The other day, I caught this show on the History channel about the history of Thanksgiving. I just assumed we celebrate the day our forefathers chilled with the Indians and gave them small pox. But, this show opened my eyes to a lot of unknown facts I would like to share with you.

First, a lot of people in America in the early 19th century did not celebrate the holiday. The southern states called Thanksgiving the Yankee Holiday and refused to participate in it. There was no national Thanksgiving Day. Although the Continental Congress wrote that all of the 13 colonies should celebrate a day of thanks, it was not until the late 19th century when Sarah Josepha Hale started campaigning for a national day for Thanksgiving. To her, Thanksgiving wasn’t a day to give thanks for surviving a war or a battle. Although those things were true, Hale thought Thanksgiving should be a day to call all the family together and celebrate the homecoming of members of the family who have moved away.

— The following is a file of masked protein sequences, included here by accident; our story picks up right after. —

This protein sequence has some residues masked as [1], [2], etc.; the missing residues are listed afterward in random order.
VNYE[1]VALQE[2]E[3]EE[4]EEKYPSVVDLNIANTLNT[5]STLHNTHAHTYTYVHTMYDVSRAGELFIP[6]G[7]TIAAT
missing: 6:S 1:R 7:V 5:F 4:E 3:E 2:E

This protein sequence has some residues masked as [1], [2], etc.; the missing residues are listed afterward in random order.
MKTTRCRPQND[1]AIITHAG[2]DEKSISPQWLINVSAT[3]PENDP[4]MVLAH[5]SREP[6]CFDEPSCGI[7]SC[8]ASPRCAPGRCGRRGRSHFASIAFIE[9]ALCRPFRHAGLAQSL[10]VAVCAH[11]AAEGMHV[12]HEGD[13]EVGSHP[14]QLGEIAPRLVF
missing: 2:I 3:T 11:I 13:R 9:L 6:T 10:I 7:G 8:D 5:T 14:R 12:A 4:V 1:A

It was not until months after the Battle of Gettysburg, did the nation finally get a Thanksgiving Day written down.  Abraham Lincoln was the president who wrote the national holiday into law and decreed the last Thursday of November would be Thanksgiving.

Then as the Great Depression hit, many store owners started complaining that if they just had one more week of the Christmas season, they might be able to get more sales. FDR then changed Thanksgiving and moved it up to a week giving the Christmas Holiday season an extra week. People were annoyed that FDR just moved the date of the holiday, but in 1939, Thanksgiving was a week earlier.

So, this year, when you are eating turkey…think about not how we gave the Indians small pox and took their land. Think of the holiday in which Sarah Josepha Hale intended the holiday to be; a day in which family (doesn’t have to be the family you were born into, it could be the one you create) comes together and celebrates the fact you all have a place to come home to and someone who loves you is waiting for you to arrive to stuff your belly with food.